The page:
You know, when you do a lot of working with food (which you will, if you grow your own or buy fresh veggies and fruits regularly), you can get a little bored.
I l-o-v-e strawberries, but after sorting, hulling, slicing, smooshing, cooking, jamming, and/or freezing about fifteen gallons of them … well, you aren’t quite so excited to see those luscious red treats come rolling in the kitchen door any more.
Of course, the strawberry harvest comes to an end, and just at about the time that the raspberries ripen, followed by the blueberries and finally the currants. So a few weeks of strawberry overload isn’t all that bad in the long run.
But oh, those greens.
They start early, last long, and stay late. We began with fresh salad greens in May, and will be picking kale and brussels sprouts next December. So along about late June I’m already wondering what the dickens I’m going to do next with them.
This dilemma sends you to some very interesting resources. The Internet, of course. And some wonderful books, like the one my sister (the biological one, not the religious ones) sent for my birthday this year: “Too Many Tomatoes, Squash, Beans, and Other Good Things: A Cookbook for When Your Garden Explodes by Lois Landau.
Now here’s a book full of wonderful possibilities. Great recipes and a really terrific introduction to each food that tells you at least three different ways to preserve the food before the recipes start. The book arrived in May; it’s not even the end of June and it’s dog-eared already.
Here’s another one: Wild Fermentation: The Flavor, Nutrition, and Craft of Live-Culture Foods by Sandor Ellix Katz and Sally Fallon. Today we had a huge kale influx, and I used half of it to make killer kale for twenty. [Leave a comment if you’re interested in the recipe and I’ll post it. Sr. Lilli Ana created it, and I guarantee that your sweetie and even your children will eat cooked greens!]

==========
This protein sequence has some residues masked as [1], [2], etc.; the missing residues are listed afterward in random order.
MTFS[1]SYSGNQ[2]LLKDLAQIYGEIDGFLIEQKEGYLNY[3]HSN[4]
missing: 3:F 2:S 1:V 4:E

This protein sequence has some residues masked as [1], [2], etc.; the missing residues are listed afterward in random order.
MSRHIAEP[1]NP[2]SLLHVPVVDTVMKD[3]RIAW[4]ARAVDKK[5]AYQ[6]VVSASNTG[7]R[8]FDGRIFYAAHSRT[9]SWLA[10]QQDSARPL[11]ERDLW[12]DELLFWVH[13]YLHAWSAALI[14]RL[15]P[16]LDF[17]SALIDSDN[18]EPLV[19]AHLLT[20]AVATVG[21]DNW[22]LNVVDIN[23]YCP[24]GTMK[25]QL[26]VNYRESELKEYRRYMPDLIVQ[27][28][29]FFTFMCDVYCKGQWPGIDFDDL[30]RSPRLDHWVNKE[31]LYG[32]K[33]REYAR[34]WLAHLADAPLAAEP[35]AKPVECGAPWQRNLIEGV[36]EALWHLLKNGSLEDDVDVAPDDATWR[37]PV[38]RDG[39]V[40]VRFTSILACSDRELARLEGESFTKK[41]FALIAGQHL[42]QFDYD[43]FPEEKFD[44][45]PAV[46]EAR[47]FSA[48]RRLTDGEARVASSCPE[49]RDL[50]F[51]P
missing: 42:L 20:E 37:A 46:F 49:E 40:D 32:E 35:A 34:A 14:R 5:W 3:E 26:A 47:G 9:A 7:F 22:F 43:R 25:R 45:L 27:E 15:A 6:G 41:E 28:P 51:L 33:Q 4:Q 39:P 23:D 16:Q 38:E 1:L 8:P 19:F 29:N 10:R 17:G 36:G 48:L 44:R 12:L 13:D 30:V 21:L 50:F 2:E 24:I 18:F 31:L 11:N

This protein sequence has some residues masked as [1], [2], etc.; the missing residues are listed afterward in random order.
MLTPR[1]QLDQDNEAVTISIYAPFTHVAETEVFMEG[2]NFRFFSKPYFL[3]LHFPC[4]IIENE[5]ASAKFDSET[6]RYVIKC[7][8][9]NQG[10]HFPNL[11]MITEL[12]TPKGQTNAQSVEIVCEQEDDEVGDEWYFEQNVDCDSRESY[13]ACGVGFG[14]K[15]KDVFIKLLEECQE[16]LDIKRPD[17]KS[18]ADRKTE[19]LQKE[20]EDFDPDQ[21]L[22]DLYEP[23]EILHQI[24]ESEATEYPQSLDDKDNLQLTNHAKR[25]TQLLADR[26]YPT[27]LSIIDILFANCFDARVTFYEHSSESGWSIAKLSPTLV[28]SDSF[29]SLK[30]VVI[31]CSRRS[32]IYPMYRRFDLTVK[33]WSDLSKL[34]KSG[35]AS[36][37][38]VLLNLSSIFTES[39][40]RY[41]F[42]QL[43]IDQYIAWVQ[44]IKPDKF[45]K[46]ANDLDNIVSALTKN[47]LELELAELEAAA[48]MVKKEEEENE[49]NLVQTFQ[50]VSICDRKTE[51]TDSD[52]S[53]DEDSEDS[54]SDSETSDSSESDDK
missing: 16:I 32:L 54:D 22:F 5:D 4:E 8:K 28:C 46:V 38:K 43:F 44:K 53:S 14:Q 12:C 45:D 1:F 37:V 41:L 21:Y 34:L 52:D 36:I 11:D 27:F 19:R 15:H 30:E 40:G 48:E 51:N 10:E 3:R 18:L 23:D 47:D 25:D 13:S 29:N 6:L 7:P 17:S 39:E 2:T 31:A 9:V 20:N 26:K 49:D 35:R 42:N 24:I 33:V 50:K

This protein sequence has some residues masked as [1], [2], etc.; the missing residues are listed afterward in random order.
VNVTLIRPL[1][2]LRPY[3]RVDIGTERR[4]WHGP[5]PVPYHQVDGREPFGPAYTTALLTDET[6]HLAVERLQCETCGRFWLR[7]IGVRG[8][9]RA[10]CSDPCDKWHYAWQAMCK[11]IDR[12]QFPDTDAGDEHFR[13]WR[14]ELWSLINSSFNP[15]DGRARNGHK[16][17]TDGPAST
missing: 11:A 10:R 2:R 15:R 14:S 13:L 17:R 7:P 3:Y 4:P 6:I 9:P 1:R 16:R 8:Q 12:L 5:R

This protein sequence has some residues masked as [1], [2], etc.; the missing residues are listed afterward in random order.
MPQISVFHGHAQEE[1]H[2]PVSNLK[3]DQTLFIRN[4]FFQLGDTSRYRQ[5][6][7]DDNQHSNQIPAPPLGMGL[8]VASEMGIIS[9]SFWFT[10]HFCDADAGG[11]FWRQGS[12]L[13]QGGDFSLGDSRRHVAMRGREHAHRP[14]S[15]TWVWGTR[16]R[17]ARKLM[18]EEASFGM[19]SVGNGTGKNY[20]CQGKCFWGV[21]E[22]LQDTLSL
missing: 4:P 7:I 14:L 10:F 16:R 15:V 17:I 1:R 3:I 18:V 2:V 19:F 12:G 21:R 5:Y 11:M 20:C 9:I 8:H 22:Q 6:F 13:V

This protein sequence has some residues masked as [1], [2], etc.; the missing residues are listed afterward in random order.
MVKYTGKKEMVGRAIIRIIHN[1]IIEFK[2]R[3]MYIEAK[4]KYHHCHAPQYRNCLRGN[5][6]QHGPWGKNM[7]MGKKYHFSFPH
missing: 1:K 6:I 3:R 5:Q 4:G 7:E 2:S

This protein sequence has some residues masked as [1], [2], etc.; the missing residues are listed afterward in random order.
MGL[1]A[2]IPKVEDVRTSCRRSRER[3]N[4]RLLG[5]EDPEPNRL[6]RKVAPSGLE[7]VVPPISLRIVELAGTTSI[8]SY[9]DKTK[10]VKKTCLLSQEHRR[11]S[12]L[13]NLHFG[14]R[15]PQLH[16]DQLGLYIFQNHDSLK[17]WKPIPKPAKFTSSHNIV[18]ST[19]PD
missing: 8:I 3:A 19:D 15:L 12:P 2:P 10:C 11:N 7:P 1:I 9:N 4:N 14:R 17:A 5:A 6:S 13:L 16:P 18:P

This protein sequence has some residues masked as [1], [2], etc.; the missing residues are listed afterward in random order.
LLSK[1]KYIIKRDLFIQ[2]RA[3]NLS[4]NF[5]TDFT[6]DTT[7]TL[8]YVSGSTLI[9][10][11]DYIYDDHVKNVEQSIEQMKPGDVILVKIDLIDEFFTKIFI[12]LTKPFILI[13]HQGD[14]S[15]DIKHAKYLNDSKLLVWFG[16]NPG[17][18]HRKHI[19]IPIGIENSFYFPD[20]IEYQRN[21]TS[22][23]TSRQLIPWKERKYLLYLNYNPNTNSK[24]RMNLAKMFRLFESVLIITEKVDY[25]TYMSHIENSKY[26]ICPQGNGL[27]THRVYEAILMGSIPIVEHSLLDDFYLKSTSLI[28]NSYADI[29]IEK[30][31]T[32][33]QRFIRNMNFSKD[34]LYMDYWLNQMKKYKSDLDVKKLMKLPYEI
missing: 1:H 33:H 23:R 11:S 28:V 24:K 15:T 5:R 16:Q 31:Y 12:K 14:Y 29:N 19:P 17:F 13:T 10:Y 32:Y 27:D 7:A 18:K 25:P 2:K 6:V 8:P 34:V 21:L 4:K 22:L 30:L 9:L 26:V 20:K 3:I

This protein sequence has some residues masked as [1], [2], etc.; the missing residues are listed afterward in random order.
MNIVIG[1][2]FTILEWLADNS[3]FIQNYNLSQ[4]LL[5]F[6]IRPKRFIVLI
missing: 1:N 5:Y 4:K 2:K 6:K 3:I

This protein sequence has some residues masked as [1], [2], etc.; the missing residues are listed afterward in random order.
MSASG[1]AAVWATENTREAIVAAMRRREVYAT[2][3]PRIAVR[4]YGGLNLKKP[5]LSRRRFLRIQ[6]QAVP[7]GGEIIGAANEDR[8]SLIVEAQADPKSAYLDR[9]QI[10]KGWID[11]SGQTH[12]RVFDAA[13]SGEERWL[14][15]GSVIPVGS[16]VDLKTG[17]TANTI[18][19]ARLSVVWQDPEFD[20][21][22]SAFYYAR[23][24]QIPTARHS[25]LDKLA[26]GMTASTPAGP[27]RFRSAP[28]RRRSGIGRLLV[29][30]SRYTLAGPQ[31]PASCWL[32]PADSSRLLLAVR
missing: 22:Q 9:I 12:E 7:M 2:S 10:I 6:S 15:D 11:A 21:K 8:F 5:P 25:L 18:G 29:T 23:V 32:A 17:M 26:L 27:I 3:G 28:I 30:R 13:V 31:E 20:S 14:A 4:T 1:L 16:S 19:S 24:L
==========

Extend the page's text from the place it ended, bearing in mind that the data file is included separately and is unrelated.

The other half went to a fascinating new experiment from Wild Fermentation: You clean the kale, spread it out in the sun to wilt for a couple of hours, smash it up with a rolling pin and cram it into a canning jar, which you set in the sun and ignore for about three weeks.
Takes very little effort, and what do you get for your mini-work? Pickled greens. I kid you not. Is that amazing, or what?
I know that my ancestors would be hooting about now, hearing me blather on about how amazing fermentation is and what to do to prepare and preserve garden harvests. That was their whole life. They knew all this stuff, and bookloads more, if they would have had time to write them.
What we’re doing isn’t new at all. We’re just rediscovering what it means to be connected to our food — and to the environment, land, water, air, neighbors, animals, and garden critters (both useful and, um, challenging) that share this amazing, glorious, sacred, fragile, living, nourishing, wonderful planet.